who had been commissioned Ensign in the Second 
Regiment, September 30th, 1776, distinguished himself 
in this battle, and his commission as First Lieutenant 
bears its date, October 4th, 1777. With his comrades he 
shared the miseries of the memorable Winter of 1777-78, 

at Valley Forge, the Brigade being then commanded by 
General Lachlan Mcintosh, oi Georgia. 

In fune following, by virtue oi a resolution ol Congress 
passed in May, [778, the nine Regiments of the Brigade 
were consolidated into lour, and many of its officers were 
retired, or assigned to other commands; Lieutenant 
Daves was among those retained. 

At Monmouth, in June, 1778, the Brigade was next in 
action, and the winter of '77^ '79 was passed at Morris- 
town, New fersey. Two Companies of the Second 
Regiment formed part of the assaulting column of General 
Anthony Wayne at Stony Point, New York, Jul)- 10th, 
sjj<), and were warmly commended by him for their 
gallant behaviour. Major 1 lardy Murfree commanded the 
detachment, and Lieutenant Daves, who was severely 
wounded in the attack, is said to have been a volunteer 
in the "Forlorn Hope," led by Lieutenant G'bbon, of 
Pennsylvania, afterwards of Virginia. Lieutenants Daves 
and Gibbon, both of whom subsequently attained the 
title of Major, were ever after intimate friends. 

After his recovery, Lieutenant Daves went with his 
Regiment, in the Spring of 17X0, to the relief of 
Charleston, South Carolina, and was made prisoner of 
war at the surrender of city by General Benjamin 
Lincoln to Sir Henry Clinton, 12th May, 17S0. By this 
calamity North Carolina was deprived, at a time of sorest 
need, of all her veteran troops, many of 
whom, including their distinguished General, James 
Hogun, died while prisoners of war. Having been 
exchanged, Lieutenant Daves was assigned, January 1st, 
17S1, to the Third of the four new Regiments levied to 
supply the places of those lost at Charleston. These 
Regiments, raised and equipped only after incredible 
labor, were not organized in time to bear a part in the 
Guilford campaign, but three of them, constituting the 

Brigade of General Jethro Sumner, and officered by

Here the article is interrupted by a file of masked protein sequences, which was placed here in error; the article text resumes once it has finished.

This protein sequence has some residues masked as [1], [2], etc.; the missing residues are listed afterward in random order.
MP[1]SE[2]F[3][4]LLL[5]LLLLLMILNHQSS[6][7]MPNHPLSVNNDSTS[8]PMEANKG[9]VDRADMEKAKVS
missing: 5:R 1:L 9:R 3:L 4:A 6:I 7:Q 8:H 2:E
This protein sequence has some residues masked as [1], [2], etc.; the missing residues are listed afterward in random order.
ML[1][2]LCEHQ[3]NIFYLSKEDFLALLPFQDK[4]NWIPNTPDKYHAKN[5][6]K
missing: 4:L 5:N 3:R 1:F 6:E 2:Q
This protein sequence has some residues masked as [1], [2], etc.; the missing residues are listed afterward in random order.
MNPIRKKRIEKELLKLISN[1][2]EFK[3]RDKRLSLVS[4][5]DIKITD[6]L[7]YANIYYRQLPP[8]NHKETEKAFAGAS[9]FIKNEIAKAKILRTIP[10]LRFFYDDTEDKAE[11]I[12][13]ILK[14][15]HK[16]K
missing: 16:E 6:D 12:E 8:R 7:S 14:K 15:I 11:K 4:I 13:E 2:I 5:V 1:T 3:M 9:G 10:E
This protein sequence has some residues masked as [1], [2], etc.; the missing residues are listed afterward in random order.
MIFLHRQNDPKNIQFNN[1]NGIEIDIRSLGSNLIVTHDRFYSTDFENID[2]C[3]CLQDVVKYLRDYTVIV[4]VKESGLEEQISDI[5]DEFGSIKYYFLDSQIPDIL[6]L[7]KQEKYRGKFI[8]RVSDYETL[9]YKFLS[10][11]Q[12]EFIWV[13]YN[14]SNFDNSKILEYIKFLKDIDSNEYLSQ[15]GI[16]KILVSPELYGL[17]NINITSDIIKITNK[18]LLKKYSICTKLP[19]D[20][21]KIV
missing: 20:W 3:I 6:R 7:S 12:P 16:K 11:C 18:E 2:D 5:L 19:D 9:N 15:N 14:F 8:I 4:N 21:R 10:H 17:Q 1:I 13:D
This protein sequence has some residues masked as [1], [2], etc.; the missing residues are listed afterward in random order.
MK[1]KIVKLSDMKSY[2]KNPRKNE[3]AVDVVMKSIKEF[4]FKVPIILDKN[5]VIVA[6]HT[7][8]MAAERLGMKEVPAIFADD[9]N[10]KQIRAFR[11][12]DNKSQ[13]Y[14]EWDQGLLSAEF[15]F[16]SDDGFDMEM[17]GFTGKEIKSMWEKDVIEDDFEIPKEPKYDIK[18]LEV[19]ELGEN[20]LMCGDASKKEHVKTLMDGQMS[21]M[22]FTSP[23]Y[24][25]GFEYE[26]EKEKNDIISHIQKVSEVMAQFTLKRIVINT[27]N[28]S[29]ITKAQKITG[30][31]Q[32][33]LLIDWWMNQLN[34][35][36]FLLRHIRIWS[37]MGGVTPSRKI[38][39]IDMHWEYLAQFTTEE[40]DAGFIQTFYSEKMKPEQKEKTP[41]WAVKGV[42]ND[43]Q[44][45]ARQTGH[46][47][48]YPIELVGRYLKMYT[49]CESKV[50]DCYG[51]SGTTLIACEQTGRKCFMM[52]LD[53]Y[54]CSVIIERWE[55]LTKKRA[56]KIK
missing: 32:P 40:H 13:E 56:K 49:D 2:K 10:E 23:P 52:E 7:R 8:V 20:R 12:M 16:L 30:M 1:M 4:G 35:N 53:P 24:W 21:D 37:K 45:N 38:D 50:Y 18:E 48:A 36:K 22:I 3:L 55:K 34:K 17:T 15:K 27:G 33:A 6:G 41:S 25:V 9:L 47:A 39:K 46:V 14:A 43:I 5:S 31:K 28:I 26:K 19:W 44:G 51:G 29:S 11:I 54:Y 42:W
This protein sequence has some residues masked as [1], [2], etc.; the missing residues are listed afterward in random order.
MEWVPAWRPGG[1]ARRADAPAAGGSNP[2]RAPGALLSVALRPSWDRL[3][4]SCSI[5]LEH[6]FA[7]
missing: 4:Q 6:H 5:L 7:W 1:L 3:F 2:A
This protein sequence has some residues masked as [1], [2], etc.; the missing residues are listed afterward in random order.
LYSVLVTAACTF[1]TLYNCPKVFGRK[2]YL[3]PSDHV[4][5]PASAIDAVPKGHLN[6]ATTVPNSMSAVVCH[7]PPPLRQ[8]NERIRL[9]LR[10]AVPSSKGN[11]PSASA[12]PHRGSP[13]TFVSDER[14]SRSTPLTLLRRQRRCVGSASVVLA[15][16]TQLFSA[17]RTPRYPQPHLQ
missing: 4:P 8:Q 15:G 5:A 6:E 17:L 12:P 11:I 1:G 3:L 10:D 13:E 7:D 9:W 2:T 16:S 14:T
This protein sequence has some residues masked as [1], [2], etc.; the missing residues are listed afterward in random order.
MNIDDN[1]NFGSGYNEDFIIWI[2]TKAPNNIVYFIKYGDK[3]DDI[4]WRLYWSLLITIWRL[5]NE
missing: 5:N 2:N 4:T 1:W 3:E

veterans of long experience, won for themselves at 
Eutaw Springs, September 8th, 1 781, the highest enco- 
miums for their bravery and steadiness. In his report oi 
the battle, General Greene says of them: "I am at a 
loss which most to admire, the gallantry of the officers 
or the good conduct of the men." 

After the battle of Eutaw, General Sumner was recalled 
to Xorth Carolina to punish and overawe certain bands 
of Tories, one of which, under the notorious David 
Fanning, had captured, at Hillsboro, on September 13th, 
17S1, Governor Thomas Burke. Sumner's stay in North 
Carolina was short, for we find him, with his command, 
again in South Carolina, in February, 1782, at Ponpon, 
where, on the 6th of that month, there was a reassign- 
ment of the officers of the North Carolina Line, Captain 
John Daves — for on the da)- of the battle of Eutaw 
Springs he had been promoted to that rank — retaining 
his position in the Third Regiment. 

In April, 1782, Captain Daves married at Halifax, 
North Carolina, Mary Haynes, then in the thirty-first 
year of her age. She was the widow of Oroondatis 
Davis, of that place, and daughter of Andrew Haynes. 
Her mother, Anne Eaton, was a daughter of William 
Eaton, of Bute, (Warren) County, and Mary Rives, of 
Virginia, his wife. 

Upon the reduction of the Continental Army in January, 
1783, Captain Daves and most of his fellow officers were 
retired, and placed on "waiting orders" until November 
15th, 1783, when, with the return of peace, he was 
mustered out of service. By a resolution of Congress, 
passed in September, 1783, officers of the Continental 
Line, who had served for a certain length of time, were 
promoted one grade "by Brevet." The promotion, which 
was honorary only, was in recognition of long and faithful 

S 7 

Service, and it was probably to this resolution that 
Captain Daves owed his title of Major, by which he was 
always known after the war. 

The State Society of the Cincinnati, composed of 
officers of the Continental Cine, was organized .it 
Hillsboro, in October, 1783, with General Jethro Sumner 
as President, and Rev. Adam Boyd as Secretary. Major 
Daves was one ol the original members ol the Society — 
sixty-two in all — but unfortunately it was short-lived. 
Public sentiment in this State, and elsewhere, was 
adverse to the Society at that time, and nothing is known